Boating in Solomons, Maryland
This small but happenin' point of land at the mouth of the Patuxent River was largely undeveloped until Baltimore businessman Isaac Solomon saw its potential. Solomon recognized its proximity to the popular, deep-water harbor off Drum Point, and by 1868 he had constructed an oyster cannery with employee housing, a wharf, lime kiln, and marine railway. Soon shipyards, grocers, chandleries, and other services sprouted up to support the new town and its fishing fleet. While Solomon eventually failed as a businessman, he established Solomons Island's reputation as a boating center.
In addition to its proud heritage as a center for Chesapeake watermen, Solomons was home to America's first naval amphibious training base. More than 68,000 men were trained at this base between 1942 and 1945. Many of them took part in World War II landings throughout the Pacific-including at the Solomons Islands. The Harbor at Solomons, a condominium complex, now occupies the former site of the base.
Things to See and Do
Make the Calvert Marine Museum (410-326-2042) your first stop. Permanent exhibits include 20 million-year-old fossilized shark teeth, a tank of playful otters, and various art dedicated to the sea. The museum also offers seasonal events such as the Waterside Music Festival, Sharkfest, and River Appreciation. To learn about Solomons and the Patuxent River from the water, head to the museum dock and take a cruise aboard the Wm. B. Tennison, a bugeye built in 1899.
Next to the museum, climb through the hatch of the restored Drum Point Lighthouse, one of the few screwpile lighthouses remaining. A half-mile south of the museum grounds, you can learn about boatbuilding, shellfishing, and the tools of those trades at the J.C. Lore Oyster House (410-326-2878).
Make your visit an active one by spending some time with the Patuxent Adventure Center (401-394-2770), where you can rent bikes and kayaks or head out on a guided paddling tour. Adopt a more leisurely pace as you stroll through Annmarie Garden (410-326-4640), a lovely sculpture garden associated with the Smithsonian Institution. Outdoor artwork is featured in combination with 30 acres of beautifully landscaped terrain. If you're visiting in September, don't miss Artsfest (410-326-4640), a two-day celebration that attracts artists from up and down the Atlantic Coast.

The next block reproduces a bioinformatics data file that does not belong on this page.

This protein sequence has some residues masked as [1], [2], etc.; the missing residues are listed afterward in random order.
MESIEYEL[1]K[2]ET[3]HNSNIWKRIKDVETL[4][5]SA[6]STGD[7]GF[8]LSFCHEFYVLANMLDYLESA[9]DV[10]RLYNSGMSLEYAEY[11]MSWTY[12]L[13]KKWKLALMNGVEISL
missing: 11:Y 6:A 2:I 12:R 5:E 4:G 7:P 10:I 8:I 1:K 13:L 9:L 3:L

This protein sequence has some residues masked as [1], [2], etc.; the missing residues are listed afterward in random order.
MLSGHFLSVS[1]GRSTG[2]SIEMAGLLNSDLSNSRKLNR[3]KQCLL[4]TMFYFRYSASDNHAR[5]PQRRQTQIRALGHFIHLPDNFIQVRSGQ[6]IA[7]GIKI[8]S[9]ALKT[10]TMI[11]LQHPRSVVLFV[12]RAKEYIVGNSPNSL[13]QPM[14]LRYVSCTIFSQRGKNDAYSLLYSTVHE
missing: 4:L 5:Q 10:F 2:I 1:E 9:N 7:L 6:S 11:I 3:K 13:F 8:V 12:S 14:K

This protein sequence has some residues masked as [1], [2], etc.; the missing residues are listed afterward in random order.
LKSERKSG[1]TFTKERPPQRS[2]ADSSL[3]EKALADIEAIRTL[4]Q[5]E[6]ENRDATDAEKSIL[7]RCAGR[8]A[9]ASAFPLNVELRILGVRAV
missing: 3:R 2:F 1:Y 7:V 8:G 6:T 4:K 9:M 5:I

Other annual events in Solomons include the Fourth of July Fireworks and the Solomons Island Festival (Labor Day weekend). This area still enjoys warm conditions in early autumn for the Calvert Waterman's Festival (late September) and the Patuxent River Appreciation Days Festival (Columbus Day weekend).
Restaurants and Provisions
Hungry mariners will find a wide variety of dining options clustered around the harbor. The Lighthouse Inn (410-326-2444) provides a wonderful harbor view along with their steak and seafood specialties. For more casual repast, dine at the Inn's outdoor counterpart, the Quarterdeck (410-326-2444). Solomons Pier (410-326-2424) offers piles of seafood from its perch in the Patuxent River, while its neighbor Catamarans (410-326-8399) boasts ribs and seafood, plus a cabana bar.
Enjoy the sunshine and a breeze off the water on the waterfront deck at Stoney's Kingfishers (410-394-0236), where you'll eat your fill of fresh crab and other delights. Farther up Back Creek, the Wheelhouse Bar and Grill (410-326-2161) at Spring Cove Marina can provide anything from pub grub to seafood dinners. You'll need land transportation for provisioning; Woodburn's Food Market (410-326-3999) will deliver to your slip, or take you to the store to shop.
Navigation and Anchorages
Use Maptech ChartKit Region 4 page 35 and Maptech electronic and NOAA paper chart 12284.
From the north, pick up Fl G 2.5s G "77," southeast of Cove Point, and steer a course of 245°m for 3.5nm to south of Fl R 2.5s 22ft 5M "4" at the mouth of the Patuxent River. From the south or east, stay north of Fl G 4s BELL G "1PR," marking Cedar Point, and head northwest for Fl G 2.5s 15ft 4M "3" at the mouth of the river.
Solomons has two approaches, separated by a well-marked shoal. When entering Solomons for the first time, locals recommend using the southern approach (marked by Fl R 2.5s 15ft 3M "6") rather than the shallower, narrower northern approach. You might see local boaters cutting across the shoal between the channels, but this is not recommended. The shoal is well-marked and easy to avoid-why take the risk?
Mill Creek and Back Creek, which join at Solomons Island, split just north of the entrance. There are a number of marinas clustered around Solomons Island and the entrance. Farther up Back Creek you find a number of full-featured marinas, including Zahniser's Yachting Center, Spring Cove Marina, and Hospitality Harbor Marina.
The best place to anchor is in northern Back Creek, where there is 7 to 9 feet (mlw), north of Hospitality Harbor Marina. The Solomons Water Taxi makes this a very convenient spot for getting to the services in town. While the taxi operates primarily in Back Creek, it provides service to most of the restaurants and facilities in the area.
CAUTION: Give daymark R "4" in Back Creek plenty of room due to reported shoaling north of this marker.
Most areas of Mill Creek are well-protected places to anchor, but beware of the cable areas indicated on the chart.